The Other Global Crisis: Policy Exchange webinar

Policy Exchange hosted Mark Carney, UN Special Envoy for Climate Action and Finance, and former Governor of the Bank of England, in conversation with Hon Malcolm Turnbull, former Prime Minister of Australia, in a webinar chaired by Juliet Samuel, Senior Fellow at Policy Exchange and Telegraph columnist. Among other questions, they discussed how to achieve net zero and what the coronavirus crisis can teach us about dealing with climate change. Watch the video on YouTube 

China policy after coronavirus: Policy Exchange webinar

Continuing our series on policy responses to the Coronavirus outbreak, Policy Exchange hosted its second online webinar, ‘China policy after Corona: is a shift needed?’ We were joined by Lt Gen H R McMaster, former US National Security Advisor to President Trump; Rt Hon Lord Hague of Richmond, former Foreign Secretary; Hon Alexander Downer AC, former Foreign Minister of Australia and Policy Exchange Chairman of Trustees; Julianne Smith, Director Asia Programme, German Marshall Fund of the US and former Deputy National Security Advisor to US Vice President Joe Bidenand Lord Wood of Anfield, former Foreign Policy Adviser to Gordon Brown.

The event was chaired by Dean Godson, Director of Policy Exchange. Watch it on YouTube here.

The UK Economy and Coronavirus Crisis Webinar

‘Everything is different now: the UK economy and the Coronavirus crisis’ was the subject of Policy Exchange’s first public webinar. Our speakers included the main triumvirate who led the policy response to the 2008 economic crisis – Rt Hon Lord Darling of Roulanish, former Chancellor of the Exchequer; Lord King of Lothbury, former Governor of the Bank of England; Lord Macpherson of Earl’s Court, former Permanent Secretary at HM Treasury – as well as Dr Gerard Lyons, newly appointed Senior Fellow at Policy Exchange. The event was chaired by Juliet Samuel, Telegraph columnist and Senior Fellow at Policy Exchange.

The event was covered by The Times, The Daily Telegraph, The Daily Mail, The Guardian and ITV News among other outlets.

Policy Exchange’s universities research on front page of The Times

Pupils will receive university offers only after their A-level results, in radical reforms to the admissions system reported on the front page of The Times. The change reflects the key recommendation made in Policy Exchange’s 2019 report Sins of Admission, which noted the disastrous impact unconditional offers can have on individual students and entire cohorts. The Times also cited Policy Exchange’s new paper, Universities at the Crossroads, which warned that universities are losing the nation’s trust. Policy Exchange’s paper also featured in The Daily Mail and in The Guardian under the headline, ‘Universities brace for government scrutiny after Policy Exchange report’.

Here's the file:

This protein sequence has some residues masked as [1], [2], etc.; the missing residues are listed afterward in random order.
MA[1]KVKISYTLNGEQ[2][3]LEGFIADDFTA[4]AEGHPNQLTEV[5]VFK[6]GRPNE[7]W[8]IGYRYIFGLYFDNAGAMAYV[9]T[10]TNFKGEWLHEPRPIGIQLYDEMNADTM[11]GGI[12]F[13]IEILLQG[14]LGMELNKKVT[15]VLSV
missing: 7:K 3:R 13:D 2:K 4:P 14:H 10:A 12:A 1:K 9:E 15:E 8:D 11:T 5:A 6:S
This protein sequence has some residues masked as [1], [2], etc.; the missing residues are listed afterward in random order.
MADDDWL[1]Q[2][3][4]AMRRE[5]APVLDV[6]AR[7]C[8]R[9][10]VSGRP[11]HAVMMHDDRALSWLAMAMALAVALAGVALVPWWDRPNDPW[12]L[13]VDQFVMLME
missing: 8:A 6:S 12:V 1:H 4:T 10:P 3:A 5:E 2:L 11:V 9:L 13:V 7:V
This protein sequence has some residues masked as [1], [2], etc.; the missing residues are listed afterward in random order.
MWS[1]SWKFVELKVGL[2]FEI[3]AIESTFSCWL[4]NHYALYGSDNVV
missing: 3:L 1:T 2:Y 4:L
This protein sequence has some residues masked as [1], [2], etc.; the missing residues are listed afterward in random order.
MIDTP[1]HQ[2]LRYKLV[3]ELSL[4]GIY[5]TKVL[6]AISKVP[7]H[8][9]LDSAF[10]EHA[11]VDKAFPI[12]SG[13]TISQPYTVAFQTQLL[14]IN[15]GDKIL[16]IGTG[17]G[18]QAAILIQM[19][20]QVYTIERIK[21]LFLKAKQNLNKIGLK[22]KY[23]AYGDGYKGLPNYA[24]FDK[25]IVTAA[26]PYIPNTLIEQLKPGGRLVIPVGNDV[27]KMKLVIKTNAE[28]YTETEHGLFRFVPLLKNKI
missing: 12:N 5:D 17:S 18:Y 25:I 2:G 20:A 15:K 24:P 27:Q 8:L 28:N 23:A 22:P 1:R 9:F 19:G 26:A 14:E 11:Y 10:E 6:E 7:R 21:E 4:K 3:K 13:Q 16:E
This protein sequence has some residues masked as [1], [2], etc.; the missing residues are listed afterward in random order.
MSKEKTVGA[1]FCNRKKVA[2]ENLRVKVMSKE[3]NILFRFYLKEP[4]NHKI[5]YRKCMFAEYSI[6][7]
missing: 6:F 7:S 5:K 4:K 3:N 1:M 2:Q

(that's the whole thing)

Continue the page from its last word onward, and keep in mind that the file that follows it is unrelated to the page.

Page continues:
The return of onshore wind

The next round of the Contracts for Difference (CfD) scheme will be inclusive of more forms of renewable energy, including onshore wind, solar and floating offshore wind developments, the Secretary of State for Business, Energy and Industrial Strategy, Rt Hon Alok Sharma MP, announced yesterday. The new policy reflects a key recommendation made in Policy Exchange’s 2015 report, Powering Up: The future of onshore wind in the UKwhich argued for the continuing inclusion of new and repowered wind projects under the CfD scheme at a time when the policy of excluding onshore wind from future CfD auction rounds was emerging.

Open Europe joins Policy Exchange

Policy Exchange is delighted to announce that Open Europe’s team of experts – Stephen Booth, David Shiels, and Dominic Walsh – is joining us to lead the work of our Britain in the World Unit. Simon Wolfson, until now Open Europe’s Chairman, is returning to Policy Exchange’s Board of Trustees. Sir David Ord, the co-owner and Managing Director of the Bristol Port Company, will also be joining Policy Exchange’s Board of Trustees. Read the full announcement here.

Policy Exchange is ‘pre-eminent think tank in Westminster,’ says Iain Dale

“If anyone was to draw up a list of the top twenty most influential think tanks in Westminster, can anyone seriously doubt that Policy Exchange would be at number one?” That’s the verdict of Iain Dale in the LBC presenter’s latest column for Conservative Home. He calls Policy Exchange “the pre-eminent think tank in the Westminster village” and notes our unique convening power, saying: “There are few organisations that could attract power players like Mark Carney and Alan Greenspan, or Dominic Raab and Mike Pompeo to appear on its platforms.”

Policy Exchange hosts US Secretary of State and Foreign Secretary